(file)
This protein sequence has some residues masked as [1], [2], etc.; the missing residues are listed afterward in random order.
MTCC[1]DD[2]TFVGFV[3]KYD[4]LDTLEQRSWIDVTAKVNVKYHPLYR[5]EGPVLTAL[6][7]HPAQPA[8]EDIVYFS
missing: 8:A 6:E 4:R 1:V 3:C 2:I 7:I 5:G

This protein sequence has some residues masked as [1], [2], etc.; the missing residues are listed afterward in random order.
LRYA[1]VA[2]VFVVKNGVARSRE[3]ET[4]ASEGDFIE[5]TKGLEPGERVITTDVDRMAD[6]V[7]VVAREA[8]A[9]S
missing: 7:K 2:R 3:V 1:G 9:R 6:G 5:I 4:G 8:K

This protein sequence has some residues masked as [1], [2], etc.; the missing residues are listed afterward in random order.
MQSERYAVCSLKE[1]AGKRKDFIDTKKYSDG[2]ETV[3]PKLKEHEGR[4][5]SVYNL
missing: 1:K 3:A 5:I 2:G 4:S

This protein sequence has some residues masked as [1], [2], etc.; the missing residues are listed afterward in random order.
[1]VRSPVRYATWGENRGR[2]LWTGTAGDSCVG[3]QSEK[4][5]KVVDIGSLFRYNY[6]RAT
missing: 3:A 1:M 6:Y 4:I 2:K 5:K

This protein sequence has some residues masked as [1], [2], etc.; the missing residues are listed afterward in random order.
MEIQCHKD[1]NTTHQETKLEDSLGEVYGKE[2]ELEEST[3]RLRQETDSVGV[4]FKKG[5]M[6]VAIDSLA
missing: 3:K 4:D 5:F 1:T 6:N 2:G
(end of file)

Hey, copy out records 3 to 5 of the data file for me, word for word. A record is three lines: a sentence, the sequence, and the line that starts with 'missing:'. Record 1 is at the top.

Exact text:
This protein sequence has some residues masked as [1], [2], etc.; the missing residues are listed afterward in random order.
MQSERYAVCSLKE[1]AGKRKDFIDTKKYSDG[2]ETV[3]PKLKEHEGR[4][5]SVYNL
missing: 1:K 3:A 5:I 2:G 4:S

This protein sequence has some residues masked as [1], [2], etc.; the missing residues are listed afterward in random order.
[1]VRSPVRYATWGENRGR[2]LWTGTAGDSCVG[3]QSEK[4][5]KVVDIGSLFRYNY[6]RAT
missing: 3:A 1:M 6:Y 4:I 2:K 5:K

This protein sequence has some residues masked as [1], [2], etc.; the missing residues are listed afterward in random order.
MEIQCHKD[1]NTTHQETKLEDSLGEVYGKE[2]ELEEST[3]RLRQETDSVGV[4]FKKG[5]M[6]VAIDSLA
missing: 3:K 4:D 5:F 1:T 6:N 2:G